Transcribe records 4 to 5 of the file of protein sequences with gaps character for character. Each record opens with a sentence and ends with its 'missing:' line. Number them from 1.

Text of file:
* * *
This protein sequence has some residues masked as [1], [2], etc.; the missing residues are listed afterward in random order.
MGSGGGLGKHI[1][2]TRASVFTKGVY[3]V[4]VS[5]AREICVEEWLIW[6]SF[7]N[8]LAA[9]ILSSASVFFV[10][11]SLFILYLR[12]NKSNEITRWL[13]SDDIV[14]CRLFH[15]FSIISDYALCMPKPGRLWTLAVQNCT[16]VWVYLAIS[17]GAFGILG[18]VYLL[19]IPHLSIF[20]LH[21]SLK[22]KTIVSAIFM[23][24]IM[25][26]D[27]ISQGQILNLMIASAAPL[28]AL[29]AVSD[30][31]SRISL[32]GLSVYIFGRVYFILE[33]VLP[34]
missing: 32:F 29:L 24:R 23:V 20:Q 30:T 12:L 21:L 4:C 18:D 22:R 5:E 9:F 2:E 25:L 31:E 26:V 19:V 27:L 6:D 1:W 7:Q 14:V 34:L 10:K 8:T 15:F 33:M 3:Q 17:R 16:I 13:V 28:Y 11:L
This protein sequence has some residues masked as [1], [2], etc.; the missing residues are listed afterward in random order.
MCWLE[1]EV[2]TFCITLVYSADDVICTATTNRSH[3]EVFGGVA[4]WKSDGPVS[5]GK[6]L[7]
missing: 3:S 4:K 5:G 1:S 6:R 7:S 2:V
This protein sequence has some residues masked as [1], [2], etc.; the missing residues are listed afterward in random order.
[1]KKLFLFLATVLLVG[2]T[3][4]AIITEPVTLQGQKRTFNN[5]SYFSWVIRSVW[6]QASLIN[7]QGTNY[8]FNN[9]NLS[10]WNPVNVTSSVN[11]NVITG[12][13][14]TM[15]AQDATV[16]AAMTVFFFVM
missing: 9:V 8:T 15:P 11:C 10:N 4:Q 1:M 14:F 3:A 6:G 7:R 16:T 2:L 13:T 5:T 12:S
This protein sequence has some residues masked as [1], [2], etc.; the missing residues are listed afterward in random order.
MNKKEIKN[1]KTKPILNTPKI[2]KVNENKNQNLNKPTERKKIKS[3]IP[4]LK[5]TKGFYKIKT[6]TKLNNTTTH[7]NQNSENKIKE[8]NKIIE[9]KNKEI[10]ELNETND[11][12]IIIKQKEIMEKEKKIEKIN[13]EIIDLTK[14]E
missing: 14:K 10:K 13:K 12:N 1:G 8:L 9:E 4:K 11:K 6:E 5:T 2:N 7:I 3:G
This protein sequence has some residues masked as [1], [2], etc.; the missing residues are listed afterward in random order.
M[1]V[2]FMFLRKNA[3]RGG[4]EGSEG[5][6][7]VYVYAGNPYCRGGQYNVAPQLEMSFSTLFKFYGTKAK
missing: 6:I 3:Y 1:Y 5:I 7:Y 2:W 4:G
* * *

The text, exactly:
This protein sequence has some residues masked as [1], [2], etc.; the missing residues are listed afterward in random order.
MNKKEIKN[1]KTKPILNTPKI[2]KVNENKNQNLNKPTERKKIKS[3]IP[4]LK[5]TKGFYKIKT[6]TKLNNTTTH[7]NQNSENKIKE[8]NKIIE[9]KNKEI[10]ELNETND[11][12]IIIKQKEIMEKEKKIEKIN[13]EIIDLTK[14]E
missing: 14:K 10:K 13:K 12:N 1:G 8:L 9:E 4:K 11:K 6:E 5:T 2:N 7:I 3:G
This protein sequence has some residues masked as [1], [2], etc.; the missing residues are listed afterward in random order.
M[1]V[2]FMFLRKNA[3]RGG[4]EGSEG[5][6][7]VYVYAGNPYCRGGQYNVAPQLEMSFSTLFKFYGTKAK
missing: 6:I 3:Y 1:Y 5:I 7:Y 2:W 4:G